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I would like to replace four aging physical servers with one virtual server. What is the best way to insure the VM server is sized correctly? The requirements of the apps that will be running on the four servers are

APPLICATION SERVERS - QTY 3 - These will run the application layer for the web server, Business Objects Business Intelligence app, and various other small client server apps. The three most heavy hitting apps each have the following server requirements. So, if I bought three physical servers, this would be the requirements for each of them Processor - Dual 2.83 GHZ (or faster) Ram - 4 GB Raid 5 - 50-100GB usable space NIC - 1 GB

Web Server - this will run one asp.net e-business app that will talk to our dedicated SQL server and the three app servers above. The E-Business software has these requirements for the web server

Processor - Quad 2.83 GHZ (or faster) Ram - 8 GB Raid 5 - 50-100GB usable space NIC - 1 GB

What is the best tool to determine what I need from a hardware standpoing in a virtual server? I am planning on using VMWare.

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Which VMWare product will be hosting this? ESXi? –  sysadmin1138 Apr 14 '11 at 19:36
    
ESXi was planned, unless we may need to add an essentials pack for more cores –  vdubs Apr 14 '11 at 19:39

5 Answers 5

Without more information about the average load placed on these servers it's going to be hard to give a great answer.

I can tell you that if the load is "average", you can probably get away with running all of these server's on a single ESXi box.

In our production enviornment we have ~45 VM's running accross 4 ESX boxes with no problems what so ever. We could run even more from a CPU usage standpoint. RAM is the first thing that we will run out of. However we are only consuming about 50% right now (each system has 32GB so we have 128GB total).

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Monitor the performance of the servers you have now.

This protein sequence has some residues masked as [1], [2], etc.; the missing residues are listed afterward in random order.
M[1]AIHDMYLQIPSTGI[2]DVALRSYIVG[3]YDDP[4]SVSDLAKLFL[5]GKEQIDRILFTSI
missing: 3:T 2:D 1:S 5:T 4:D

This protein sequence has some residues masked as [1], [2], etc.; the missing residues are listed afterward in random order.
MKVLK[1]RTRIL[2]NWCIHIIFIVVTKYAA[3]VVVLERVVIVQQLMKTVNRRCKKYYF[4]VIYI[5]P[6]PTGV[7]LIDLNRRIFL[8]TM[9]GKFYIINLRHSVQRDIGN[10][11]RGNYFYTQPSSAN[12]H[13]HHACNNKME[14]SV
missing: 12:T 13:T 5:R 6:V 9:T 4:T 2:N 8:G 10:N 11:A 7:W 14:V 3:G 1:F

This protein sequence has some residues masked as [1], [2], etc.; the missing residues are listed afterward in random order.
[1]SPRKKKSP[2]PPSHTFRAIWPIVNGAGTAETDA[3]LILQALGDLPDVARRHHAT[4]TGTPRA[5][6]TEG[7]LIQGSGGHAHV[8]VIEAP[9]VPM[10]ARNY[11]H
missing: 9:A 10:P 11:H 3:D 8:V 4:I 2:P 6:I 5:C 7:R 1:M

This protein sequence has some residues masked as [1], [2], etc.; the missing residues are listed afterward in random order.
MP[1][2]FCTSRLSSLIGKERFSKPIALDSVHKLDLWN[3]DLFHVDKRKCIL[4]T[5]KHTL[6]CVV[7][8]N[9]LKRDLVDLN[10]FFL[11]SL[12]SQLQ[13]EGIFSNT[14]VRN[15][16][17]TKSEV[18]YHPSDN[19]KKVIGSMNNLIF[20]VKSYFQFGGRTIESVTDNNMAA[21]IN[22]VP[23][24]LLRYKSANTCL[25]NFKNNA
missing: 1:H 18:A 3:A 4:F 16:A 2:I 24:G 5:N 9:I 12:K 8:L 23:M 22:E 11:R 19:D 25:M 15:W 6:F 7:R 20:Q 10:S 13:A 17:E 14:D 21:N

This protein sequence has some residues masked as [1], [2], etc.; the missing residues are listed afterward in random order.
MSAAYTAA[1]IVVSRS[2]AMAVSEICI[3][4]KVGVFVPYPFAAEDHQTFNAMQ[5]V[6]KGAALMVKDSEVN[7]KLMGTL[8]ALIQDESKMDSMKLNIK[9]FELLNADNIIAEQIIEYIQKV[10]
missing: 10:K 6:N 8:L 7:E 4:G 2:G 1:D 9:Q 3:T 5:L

Memory and IOPS is the most important to think about. Cpu is rarely an issue.

If you got the money for it try and get a SAN that you can expand on later and 2 Physical servers. This way you can do hardware maintenance on the servers without going offline.

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Yup, memory will be your main issue and even then you may get away with a lot less than your physical servers have now. When you monitor your servers, make sure you do it during their peak times –  ST8Z6FR57ABE6A8RE9UF Apr 14 '11 at 22:15

Instead of trying to size-up a BIG machine to do it, I'd recommend exploiting the fact that you have VMs and can spawn them as and when necessary. So, I'd recommend buying a bunch of smaller machines and distributing your work-load across them.

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Vmware Capacity Planner is your best bet. However, you will have to sign up as a partner (easy to do), or have a partner/reseller run it for you. In the end, you will have accurate details about the utilization of your current hardware, as well as a good idea of what you will need.

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This is truly the best way to size a Virtual Server +1 for the obvious answer –  Fergus Apr 15 '11 at 4:36

To fit your environment and avoid creating single points of failure within your your new virtual environment. I would recommend two dual socket 6 core servers with 128G of RAM a couple internal SAS drives in a RAID one to host ESXi and 2 dual 10Gbe interfaces if you plan on using vsphere 4.x or 3 dual 10Gbe interfaces if you plan on using vsphere 5.x. Each server will cost you about $7K US.

For shared storage in a small environment I would recommend two iSCSI arrays with SAS disk. You can pick up a decent 10Gbe copper array for about $10K US. Never use SATA drives in a virtual environment for anything other than disk backup.

For switches I would recommend Arista 7100T. They are easy to setup, cost about $10K US and outperform the other big business switches. If cost is a big option there are several ways to down size this solution to about $15K US.

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